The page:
American College of Rheumatology Annual Meeting
American College of Rheumatology Annual Meeting
December 23, 2015
1 min read

Dysautonomia may be the pathogenesis behind fibromyalgia

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Results from a new questionnaire designed to assess dysautonomia suggest that condition, rather than polysymptomatic distress, may be the underlying pathogenesis in patients with fibromyalgia, according to researchers in Mexico City.

Researchers attempted to validate the questionnaire in patients with fibromyalgia diagnosed according to American College of Rheumatology (ACR) criteria.

“The ACR 2010 preliminary fibromyalgia diagnostic criteria is based on the Polysymptomatic Distress Scale,” Laura-Aline Martinez-Martinez, MD, and colleagues wrote, highlighting the developers of the scale noted it could assess illness severity while allowing for a dichotomous diagnosis. “We noted that Polysymptomatic Distress Scale items have clear dysautonomia connotations,” Martinez-Martinez and colleagues wrote.

Investigators compared the Composite Autonomic Symptom Score (COMPASS)-31 questionnaire, an abbreviated version of an older COMPASS evaluation, with the Polysymptomatic Distress Scale (PSD) and the Fibromyalgia Impact Questionnaire (FIQ). The study included 25 women with fibromyalgia based on both 1990 and 2010 ACR criteria, 19 women with active rheumatoid arthritis (RA) and 24 healthy control participants. The mean participant age was 41, and the groups had a similar age. All participants completed the COMPASS-31, PSD scale and FIQ.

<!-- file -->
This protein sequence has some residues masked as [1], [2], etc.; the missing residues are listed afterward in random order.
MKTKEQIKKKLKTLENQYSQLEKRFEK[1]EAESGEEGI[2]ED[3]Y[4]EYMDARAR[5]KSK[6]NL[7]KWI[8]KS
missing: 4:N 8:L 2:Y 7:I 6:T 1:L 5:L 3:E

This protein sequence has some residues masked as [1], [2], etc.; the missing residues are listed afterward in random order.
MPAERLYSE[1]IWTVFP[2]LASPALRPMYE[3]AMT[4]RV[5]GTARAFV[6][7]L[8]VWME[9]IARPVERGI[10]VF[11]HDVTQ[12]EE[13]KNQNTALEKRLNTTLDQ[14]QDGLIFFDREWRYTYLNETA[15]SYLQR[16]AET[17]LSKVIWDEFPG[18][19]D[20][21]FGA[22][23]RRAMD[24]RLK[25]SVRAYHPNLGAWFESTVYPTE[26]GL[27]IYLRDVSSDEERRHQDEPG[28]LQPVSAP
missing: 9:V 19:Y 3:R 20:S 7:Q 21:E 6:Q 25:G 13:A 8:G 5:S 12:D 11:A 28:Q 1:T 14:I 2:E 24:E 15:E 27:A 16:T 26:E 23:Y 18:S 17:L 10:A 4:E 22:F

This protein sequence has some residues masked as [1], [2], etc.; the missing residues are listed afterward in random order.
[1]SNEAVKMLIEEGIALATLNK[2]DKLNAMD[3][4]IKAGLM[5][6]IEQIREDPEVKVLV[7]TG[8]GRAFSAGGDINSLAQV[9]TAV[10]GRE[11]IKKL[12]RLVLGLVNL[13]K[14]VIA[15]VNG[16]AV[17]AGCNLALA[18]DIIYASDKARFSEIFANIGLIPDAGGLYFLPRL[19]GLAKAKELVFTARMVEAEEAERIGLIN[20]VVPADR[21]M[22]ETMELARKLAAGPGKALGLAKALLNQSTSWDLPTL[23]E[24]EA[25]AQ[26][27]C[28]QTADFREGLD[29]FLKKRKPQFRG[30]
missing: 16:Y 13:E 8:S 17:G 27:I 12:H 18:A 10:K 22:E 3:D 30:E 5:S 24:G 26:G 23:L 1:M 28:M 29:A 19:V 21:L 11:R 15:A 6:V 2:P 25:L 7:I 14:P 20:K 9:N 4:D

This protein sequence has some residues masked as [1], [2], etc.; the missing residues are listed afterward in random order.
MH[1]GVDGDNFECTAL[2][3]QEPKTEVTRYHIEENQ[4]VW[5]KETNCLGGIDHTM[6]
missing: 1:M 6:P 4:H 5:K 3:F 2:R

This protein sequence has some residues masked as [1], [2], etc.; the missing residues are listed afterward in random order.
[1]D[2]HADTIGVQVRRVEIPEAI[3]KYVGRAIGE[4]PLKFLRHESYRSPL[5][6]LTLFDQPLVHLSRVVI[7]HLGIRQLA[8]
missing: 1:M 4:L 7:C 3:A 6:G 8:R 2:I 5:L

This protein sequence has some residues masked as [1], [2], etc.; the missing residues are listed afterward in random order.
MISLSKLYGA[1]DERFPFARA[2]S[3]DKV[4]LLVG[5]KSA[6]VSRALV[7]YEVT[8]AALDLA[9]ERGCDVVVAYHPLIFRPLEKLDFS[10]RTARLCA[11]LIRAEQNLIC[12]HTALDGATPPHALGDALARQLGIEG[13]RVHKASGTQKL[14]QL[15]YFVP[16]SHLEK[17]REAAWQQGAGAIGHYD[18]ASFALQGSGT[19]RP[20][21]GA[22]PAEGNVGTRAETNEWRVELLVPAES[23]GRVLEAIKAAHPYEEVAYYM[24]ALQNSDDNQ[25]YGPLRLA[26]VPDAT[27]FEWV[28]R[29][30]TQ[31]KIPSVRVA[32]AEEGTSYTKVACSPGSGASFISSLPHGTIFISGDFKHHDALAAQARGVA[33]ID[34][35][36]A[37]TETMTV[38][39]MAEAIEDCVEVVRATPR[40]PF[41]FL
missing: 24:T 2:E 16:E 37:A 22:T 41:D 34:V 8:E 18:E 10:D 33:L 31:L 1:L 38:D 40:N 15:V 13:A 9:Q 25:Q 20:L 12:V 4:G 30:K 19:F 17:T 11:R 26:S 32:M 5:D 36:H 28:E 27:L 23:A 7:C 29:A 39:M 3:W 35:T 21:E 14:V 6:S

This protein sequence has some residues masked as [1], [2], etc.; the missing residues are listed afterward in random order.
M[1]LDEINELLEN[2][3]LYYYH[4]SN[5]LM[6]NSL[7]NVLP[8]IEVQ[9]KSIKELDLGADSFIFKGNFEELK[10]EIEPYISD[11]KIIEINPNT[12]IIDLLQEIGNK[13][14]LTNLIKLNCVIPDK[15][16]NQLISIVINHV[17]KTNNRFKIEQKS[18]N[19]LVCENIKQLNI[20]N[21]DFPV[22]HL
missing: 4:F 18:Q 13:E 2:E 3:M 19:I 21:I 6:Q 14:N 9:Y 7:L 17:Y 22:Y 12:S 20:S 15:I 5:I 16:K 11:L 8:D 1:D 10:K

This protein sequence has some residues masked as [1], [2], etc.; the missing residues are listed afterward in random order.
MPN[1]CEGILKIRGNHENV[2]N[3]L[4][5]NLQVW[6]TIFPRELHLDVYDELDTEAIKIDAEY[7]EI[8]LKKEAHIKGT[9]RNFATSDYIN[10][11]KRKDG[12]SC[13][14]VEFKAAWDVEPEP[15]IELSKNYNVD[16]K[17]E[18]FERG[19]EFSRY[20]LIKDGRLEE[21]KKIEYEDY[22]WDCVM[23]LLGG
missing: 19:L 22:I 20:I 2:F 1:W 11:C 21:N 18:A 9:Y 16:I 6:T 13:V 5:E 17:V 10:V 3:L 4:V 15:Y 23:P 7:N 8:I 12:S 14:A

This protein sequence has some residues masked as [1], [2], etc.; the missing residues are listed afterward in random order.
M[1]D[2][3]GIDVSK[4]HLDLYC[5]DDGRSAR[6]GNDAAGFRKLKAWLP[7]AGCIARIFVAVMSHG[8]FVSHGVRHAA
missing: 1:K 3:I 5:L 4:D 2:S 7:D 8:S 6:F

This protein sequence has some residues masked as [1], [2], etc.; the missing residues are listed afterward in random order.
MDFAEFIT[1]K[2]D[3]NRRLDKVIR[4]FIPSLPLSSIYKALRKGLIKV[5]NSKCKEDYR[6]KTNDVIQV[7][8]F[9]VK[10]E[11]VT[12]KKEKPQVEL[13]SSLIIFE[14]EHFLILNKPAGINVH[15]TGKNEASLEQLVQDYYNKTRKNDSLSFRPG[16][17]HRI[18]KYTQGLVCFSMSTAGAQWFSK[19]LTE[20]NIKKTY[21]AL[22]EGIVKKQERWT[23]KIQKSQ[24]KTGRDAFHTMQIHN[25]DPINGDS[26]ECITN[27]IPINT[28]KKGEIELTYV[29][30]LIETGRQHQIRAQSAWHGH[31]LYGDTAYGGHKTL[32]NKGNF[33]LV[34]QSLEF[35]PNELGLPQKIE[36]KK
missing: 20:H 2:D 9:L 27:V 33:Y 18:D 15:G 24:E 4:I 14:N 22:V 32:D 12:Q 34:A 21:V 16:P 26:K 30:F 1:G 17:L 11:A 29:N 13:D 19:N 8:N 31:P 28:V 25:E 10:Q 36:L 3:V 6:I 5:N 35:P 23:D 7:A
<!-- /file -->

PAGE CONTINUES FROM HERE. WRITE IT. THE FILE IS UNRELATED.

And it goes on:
Investigators found a correlation between the COMPASS-31 score and PSD and between COMPASS-31 and the FIQ. They discovered a strong correlation between COMPASS-31 scores and pain on the VAS in patients with fibromyalgia, but not in patients with RA. They also found higher COMPASS-31 scores in patients with fibromyalgia compared to patients with RA and healthy participants.

“A consistent line of investigation suggests that dysautonomia may explain the multisystem fibromyalgia features, and that fibromyalgia is a sympathetically maintained neuropathic pain syndrome,” the researchers wrote. “The sympathetic nervous network is the main component of the stress response system.” – by Shirley Pulawski


Martinez-Martinez LA, et al. Paper #71. Presented at: American College of Rheumatology Annual Meeting; Nov. 7-11, 2015; San Francisco.

Disclosure: The researchers report no relevant financial disclosures.